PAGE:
Music

Welcome to the Asylum

Sic Alps clamber back into view

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arts@sfbg.com

MUSIC Just one glance at the title of Sic Alps' forthcoming full-length, Napa Asylum (Drag City), triggers memories of what might have been one of the most infamous (a.k.a. perfect) moments in punk history: the sight of the Cramps' Lux Interior lurching among the patients at Napa State Hospital in 1978, as captured in The Cramps: Live at Napa State Mental Hospital, by SF's Target Video. How does a humble assemblage of SF noisemakers live up to those memories and dare to go there?Read more »

Timbre!

Love is a Stream and Jefre Cantu-Ledesma knows how to glide along

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arts@sfbg.com

MUSIC Local multi-instrumentalist and Root Strata label cofounder Jefre Cantu-Ledesma has titled his newest solo album, Love is a Stream (Type), but the watercourse this robust and unexpectedly sharp collection of dazzlers brings to mind is Niagara Falls.Read more »

Playlist

What we're listening to

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E.M.A.K.

A Synthetic History of E.M.A.K. 1982-88Read more »

Onra's future funk

The Parisian producer paves the way for the erotic robotic

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arts@sfbg.com

I first stumbled upon Onra's music three years ago when I picked up Chinoiseries (Label Rouge), a sprawlinlg beat-tape in the line of J Dilla's blueprint for the future of hip-hop, Donuts (Stones Throw, 2006). But unlike the late Dilla's many lackluster imitators, Onra proves a worthy disciple. Read more »

Don't stop this crazy thing

Ninja Tune XX traces Coldcut's path through decades of sampledelia

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arts@sfbg.com 

Coldcut used to brag that it was "Ahead of Our Time." In the late 1980s, they slapped the phrase onto a host of groundbreaking forays into cut-and-past sound mathematics like "Beats + Pieces," "Doctorin' the House," and "Stop This Crazy Thing," freewheeling tunes that treated the history of sound as an enormous candy shop, copyright laws be damned.Read more »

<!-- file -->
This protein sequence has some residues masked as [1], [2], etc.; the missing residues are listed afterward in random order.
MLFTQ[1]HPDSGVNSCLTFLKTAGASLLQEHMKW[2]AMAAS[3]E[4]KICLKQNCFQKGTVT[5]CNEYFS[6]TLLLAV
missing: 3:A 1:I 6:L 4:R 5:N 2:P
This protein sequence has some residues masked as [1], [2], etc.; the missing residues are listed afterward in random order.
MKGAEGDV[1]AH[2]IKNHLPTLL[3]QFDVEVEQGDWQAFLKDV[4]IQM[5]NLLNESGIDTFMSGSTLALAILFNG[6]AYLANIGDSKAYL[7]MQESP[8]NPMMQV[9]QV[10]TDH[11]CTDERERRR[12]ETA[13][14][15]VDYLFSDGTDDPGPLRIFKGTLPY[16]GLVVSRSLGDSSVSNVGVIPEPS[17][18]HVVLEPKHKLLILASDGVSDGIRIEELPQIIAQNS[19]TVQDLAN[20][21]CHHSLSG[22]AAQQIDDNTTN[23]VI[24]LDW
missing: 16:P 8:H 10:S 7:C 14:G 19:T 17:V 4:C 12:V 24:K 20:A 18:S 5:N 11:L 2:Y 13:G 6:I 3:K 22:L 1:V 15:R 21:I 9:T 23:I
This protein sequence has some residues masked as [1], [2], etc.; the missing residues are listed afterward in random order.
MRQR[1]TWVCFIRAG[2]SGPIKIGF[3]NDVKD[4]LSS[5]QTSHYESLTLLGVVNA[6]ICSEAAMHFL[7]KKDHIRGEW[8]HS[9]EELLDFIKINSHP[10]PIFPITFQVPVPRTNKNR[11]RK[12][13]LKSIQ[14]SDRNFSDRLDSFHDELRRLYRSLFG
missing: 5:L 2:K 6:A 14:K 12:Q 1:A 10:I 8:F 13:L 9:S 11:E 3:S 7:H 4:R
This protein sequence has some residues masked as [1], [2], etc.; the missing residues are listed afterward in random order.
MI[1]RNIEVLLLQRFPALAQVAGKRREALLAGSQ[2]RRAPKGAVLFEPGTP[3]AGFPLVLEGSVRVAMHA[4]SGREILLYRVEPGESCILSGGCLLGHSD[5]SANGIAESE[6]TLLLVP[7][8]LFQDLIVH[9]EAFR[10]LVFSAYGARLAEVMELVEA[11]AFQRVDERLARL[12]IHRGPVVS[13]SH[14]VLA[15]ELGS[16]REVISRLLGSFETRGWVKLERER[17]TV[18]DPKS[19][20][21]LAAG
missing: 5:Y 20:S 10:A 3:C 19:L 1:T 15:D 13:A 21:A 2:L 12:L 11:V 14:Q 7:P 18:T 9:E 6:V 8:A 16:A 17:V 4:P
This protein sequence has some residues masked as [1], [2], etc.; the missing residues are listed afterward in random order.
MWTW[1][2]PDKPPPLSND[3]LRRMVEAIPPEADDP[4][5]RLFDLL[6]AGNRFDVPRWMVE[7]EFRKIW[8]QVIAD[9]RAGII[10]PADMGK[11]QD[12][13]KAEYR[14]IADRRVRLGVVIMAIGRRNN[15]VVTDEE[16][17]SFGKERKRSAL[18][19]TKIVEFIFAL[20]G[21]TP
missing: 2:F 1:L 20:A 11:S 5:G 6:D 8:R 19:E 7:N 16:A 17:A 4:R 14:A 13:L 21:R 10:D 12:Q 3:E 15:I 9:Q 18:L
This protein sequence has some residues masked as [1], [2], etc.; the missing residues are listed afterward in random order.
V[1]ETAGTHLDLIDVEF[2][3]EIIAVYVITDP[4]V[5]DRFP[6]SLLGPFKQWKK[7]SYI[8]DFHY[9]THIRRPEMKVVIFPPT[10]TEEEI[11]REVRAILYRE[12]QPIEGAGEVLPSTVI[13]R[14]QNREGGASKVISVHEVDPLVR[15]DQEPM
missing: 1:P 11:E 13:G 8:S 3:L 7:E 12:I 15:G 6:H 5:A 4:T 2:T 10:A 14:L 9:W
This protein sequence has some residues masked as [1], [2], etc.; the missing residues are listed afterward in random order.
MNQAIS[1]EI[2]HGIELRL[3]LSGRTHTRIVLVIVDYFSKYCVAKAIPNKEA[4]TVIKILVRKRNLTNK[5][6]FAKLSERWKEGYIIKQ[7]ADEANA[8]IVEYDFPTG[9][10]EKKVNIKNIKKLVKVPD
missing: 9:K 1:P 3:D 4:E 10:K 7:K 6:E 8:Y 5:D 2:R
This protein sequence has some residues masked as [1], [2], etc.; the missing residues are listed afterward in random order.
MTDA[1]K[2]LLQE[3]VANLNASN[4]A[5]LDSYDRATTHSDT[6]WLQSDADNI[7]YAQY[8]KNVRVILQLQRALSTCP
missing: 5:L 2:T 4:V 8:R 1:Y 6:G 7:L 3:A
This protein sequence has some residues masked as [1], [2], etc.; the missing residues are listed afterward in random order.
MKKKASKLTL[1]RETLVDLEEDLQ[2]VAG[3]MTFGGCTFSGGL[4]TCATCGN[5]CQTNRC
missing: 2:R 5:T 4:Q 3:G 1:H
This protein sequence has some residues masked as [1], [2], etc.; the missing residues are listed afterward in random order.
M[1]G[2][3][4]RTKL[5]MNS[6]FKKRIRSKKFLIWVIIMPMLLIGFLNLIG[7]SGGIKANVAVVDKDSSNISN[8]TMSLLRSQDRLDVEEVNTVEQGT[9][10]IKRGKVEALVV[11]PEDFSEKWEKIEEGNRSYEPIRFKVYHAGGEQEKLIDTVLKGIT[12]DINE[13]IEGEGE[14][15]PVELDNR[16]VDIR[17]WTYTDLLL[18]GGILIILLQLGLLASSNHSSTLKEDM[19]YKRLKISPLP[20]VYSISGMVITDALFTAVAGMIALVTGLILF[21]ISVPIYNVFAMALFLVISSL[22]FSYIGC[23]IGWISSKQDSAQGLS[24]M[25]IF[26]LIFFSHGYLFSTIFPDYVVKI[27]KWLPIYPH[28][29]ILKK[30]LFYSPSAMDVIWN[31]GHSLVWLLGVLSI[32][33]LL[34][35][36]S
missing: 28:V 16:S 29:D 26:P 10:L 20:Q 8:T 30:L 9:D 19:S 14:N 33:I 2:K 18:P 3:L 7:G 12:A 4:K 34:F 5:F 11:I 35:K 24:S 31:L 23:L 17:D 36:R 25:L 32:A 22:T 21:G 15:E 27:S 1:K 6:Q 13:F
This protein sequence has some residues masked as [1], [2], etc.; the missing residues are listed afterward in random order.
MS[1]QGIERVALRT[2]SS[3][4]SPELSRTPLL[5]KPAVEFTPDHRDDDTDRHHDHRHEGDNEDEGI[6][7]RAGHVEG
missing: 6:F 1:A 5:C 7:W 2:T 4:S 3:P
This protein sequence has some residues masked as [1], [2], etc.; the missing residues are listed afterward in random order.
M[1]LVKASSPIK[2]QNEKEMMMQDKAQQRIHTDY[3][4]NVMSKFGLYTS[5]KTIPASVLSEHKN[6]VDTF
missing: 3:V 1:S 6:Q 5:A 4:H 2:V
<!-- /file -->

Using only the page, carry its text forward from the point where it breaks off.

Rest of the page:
Dream, dream, dream

Deerhunter's Halcyon Digest floats like the everlys-on-dope

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MUSIC Deerhunter's new album is the most cohesive in the group's young career. Compared to the booming opening seconds of 2008's Microcastle, the lead-in to Halcyon Digest (4AD) is downright mousy. A simple drum machine sputters in and out like a robot clinging to life before a dreamy guitar line sets the scene for five minutes of textured feedback and a distorted vocal melody from lead singer Bradford Cox. It's a pretty start to what is often a stunningly beautiful album.Read more »

Love of sound

Aquarius Records turns 40 and throws a party

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MUSIC It's a typical music-loving day at Aquarius Records when I call up the store's Irwin Swirnoff to talk about its 40th birthday and accompanying celebration. "There's always been some confusion about when the store started," says Swirnoff, after ringing up a few purchases, as the translucent sounds of Washed Out swirl from the AQ stereo. "There original owners were awesome, but stoned a lot, so they weren't sure if it was 1969 or 1970. Read more »

Just a snack?

California girls (and gurls) and the retro scaffold-pop of Best Coast

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arts@sfbg.com

MUSIC If "California Gurls" is the dirge of pop music, the arrival of Bethany Cosentino ought to make you consider calling off the funeral. That's not to say her music is pop, exactly. It has pop potential but it's not a "radio-ready" sound ... yet. Her debut album, made with Bobb Bruno under the moniker Best Coast, is rife with short, sweet hooks and infectious choruses untouched by excessive production and studio intervention.Read more »

Twin stars

Space and silence and uncanny intuition add up to the xx

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arts@sfbg.com

MUSIC Can two voices get any closer — or be laid any more bare — than those of the xx's Romy Madley Croft and Oliver Sim? The band's spare, pared-down pop is so minimally cloaked, with either instrumentation or pretense, that you could swear the pair were scarily close-knit sibs: the Chang and Eng of U.K. rock — the doubled letters of the xx seem less like a set of female chromosomes than a symbolic representation of Croft and Sim's doubling.Read more »

Keep the faith

Little Dragon escapes the R&B-according-to-hipsters pitfall

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